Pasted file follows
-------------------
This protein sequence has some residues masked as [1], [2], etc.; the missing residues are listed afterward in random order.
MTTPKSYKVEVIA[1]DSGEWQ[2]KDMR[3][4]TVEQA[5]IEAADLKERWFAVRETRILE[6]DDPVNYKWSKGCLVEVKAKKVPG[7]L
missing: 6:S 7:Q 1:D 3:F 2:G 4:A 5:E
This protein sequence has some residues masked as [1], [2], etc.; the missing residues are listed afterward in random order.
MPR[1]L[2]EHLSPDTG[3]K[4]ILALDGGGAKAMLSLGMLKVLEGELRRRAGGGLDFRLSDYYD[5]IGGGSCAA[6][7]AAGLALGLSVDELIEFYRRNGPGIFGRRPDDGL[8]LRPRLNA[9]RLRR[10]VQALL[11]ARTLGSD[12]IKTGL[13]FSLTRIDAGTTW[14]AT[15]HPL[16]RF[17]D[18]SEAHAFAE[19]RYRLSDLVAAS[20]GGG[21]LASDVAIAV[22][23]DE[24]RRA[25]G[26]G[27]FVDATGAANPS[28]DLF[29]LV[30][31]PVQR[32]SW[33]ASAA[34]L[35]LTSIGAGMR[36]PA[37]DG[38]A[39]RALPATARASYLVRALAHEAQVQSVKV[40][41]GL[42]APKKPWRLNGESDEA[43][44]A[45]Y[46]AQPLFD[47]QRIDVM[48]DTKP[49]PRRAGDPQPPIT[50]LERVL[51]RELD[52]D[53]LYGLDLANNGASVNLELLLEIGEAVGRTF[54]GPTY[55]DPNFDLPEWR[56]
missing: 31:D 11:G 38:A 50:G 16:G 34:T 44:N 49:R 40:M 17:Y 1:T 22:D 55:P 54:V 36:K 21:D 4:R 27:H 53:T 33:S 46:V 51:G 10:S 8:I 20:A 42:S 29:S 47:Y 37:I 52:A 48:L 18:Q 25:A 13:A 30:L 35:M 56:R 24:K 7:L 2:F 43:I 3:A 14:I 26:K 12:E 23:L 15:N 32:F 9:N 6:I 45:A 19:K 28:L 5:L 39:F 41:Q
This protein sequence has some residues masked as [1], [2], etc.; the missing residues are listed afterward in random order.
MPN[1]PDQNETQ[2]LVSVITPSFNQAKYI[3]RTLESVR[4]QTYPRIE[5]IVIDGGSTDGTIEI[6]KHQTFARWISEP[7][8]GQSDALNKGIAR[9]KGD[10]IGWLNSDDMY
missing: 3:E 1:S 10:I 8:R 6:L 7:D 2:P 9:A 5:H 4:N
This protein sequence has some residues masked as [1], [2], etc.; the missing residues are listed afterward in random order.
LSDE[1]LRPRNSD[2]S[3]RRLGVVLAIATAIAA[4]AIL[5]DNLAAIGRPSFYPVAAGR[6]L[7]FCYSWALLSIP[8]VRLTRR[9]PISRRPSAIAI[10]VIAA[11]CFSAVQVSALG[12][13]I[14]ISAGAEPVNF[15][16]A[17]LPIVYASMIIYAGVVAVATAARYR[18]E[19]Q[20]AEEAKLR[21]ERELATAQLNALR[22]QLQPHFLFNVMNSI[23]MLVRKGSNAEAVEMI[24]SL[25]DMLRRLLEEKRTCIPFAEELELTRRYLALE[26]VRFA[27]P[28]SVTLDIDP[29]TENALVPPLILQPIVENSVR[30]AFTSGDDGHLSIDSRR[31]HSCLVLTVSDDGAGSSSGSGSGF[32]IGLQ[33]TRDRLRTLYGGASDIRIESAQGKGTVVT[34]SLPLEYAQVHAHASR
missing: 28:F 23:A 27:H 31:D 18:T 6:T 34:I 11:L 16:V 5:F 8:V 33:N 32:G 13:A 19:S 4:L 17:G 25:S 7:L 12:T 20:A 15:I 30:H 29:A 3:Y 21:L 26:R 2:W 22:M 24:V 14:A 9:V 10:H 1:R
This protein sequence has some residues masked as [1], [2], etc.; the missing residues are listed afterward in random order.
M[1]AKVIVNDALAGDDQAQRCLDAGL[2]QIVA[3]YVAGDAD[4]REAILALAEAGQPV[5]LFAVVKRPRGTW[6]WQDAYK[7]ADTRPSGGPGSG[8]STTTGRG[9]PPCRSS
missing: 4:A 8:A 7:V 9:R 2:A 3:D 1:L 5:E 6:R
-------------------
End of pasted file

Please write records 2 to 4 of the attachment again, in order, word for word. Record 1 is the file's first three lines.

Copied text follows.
This protein sequence has some residues masked as [1], [2], etc.; the missing residues are listed afterward in random order.
MPR[1]L[2]EHLSPDTG[3]K[4]ILALDGGGAKAMLSLGMLKVLEGELRRRAGGGLDFRLSDYYD[5]IGGGSCAA[6][7]AAGLALGLSVDELIEFYRRNGPGIFGRRPDDGL[8]LRPRLNA[9]RLRR[10]VQALL[11]ARTLGSD[12]IKTGL[13]FSLTRIDAGTTW[14]AT[15]HPL[16]RF[17]D[18]SEAHAFAE[19]RYRLSDLVAAS[20]GGG[21]LASDVAIAV[22][23]DE[24]RRA[25]G[26]G[27]FVDATGAANPS[28]DLF[29]LV[30][31]PVQR[32]SW[33]ASAA[34]L[35]LTSIGAGMR[36]PA[37]DG[38]A[39]RALPATARASYLVRALAHEAQVQSVKV[40][41]GL[42]APKKPWRLNGESDEA[43][44]A[45]Y[46]AQPLFD[47]QRIDVM[48]DTKP[49]PRRAGDPQPPIT[50]LERVL[51]RELD[52]D[53]LYGLDLANNGASVNLELLLEIGEAVGRTF[54]GPTY[55]DPNFDLPEWR[56]
missing: 31:D 11:G 38:A 50:G 16:G 34:T 44:N 49:R 40:M 17:Y 1:T 22:D 55:P 54:V 36:K 21:D 4:R 27:H 53:T 33:S 46:V 51:G 10:S 8:I 20:A 42:S 29:S 47:Y 37:I 52:A 48:L 18:Q 25:A 13:A 30:L 35:M 56:R 24:K 7:L 2:F 43:I 3:A 14:I 26:K 12:E 23:L 15:N 32:F 9:N 6:I 45:A 19:K 28:L 5:L 39:F 41:Q
This protein sequence has some residues masked as [1], [2], etc.; the missing residues are listed afterward in random order.
MPN[1]PDQNETQ[2]LVSVITPSFNQAKYI[3]RTLESVR[4]QTYPRIE[5]IVIDGGSTDGTIEI[6]KHQTFARWISEP[7][8]GQSDALNKGIAR[9]KGD[10]IGWLNSDDMY
missing: 3:E 1:S 10:I 8:R 6:L 7:D 2:P 9:A 5:H 4:N
This protein sequence has some residues masked as [1], [2], etc.; the missing residues are listed afterward in random order.
LSDE[1]LRPRNSD[2]S[3]RRLGVVLAIATAIAA[4]AIL[5]DNLAAIGRPSFYPVAAGR[6]L[7]FCYSWALLSIP[8]VRLTRR[9]PISRRPSAIAI[10]VIAA[11]CFSAVQVSALG[12][13]I[14]ISAGAEPVNF[15][16]A[17]LPIVYASMIIYAGVVAVATAARYR[18]E[19]Q[20]AEEAKLR[21]ERELATAQLNALR[22]QLQPHFLFNVMNSI[23]MLVRKGSNAEAVEMI[24]SL[25]DMLRRLLEEKRTCIPFAEELELTRRYLALE[26]VRFA[27]P[28]SVTLDIDP[29]TENALVPPLILQPIVENSVR[30]AFTSGDDGHLSIDSRR[31]HSCLVLTVSDDGAGSSSGSGSGF[32]IGLQ[33]TRDRLRTLYGGASDIRIESAQGKGTVVT[34]SLPLEYAQVHAHASR
missing: 28:F 23:A 27:H 31:D 18:T 6:T 34:I 11:L 16:V 5:F 8:V 33:N 32:G 13:A 19:S 4:L 17:G 25:S 7:L 12:T 20:A 15:I 30:H 29:A 3:Y 21:L 26:R 2:W 22:M 24:V 14:A 9:V 10:H 1:R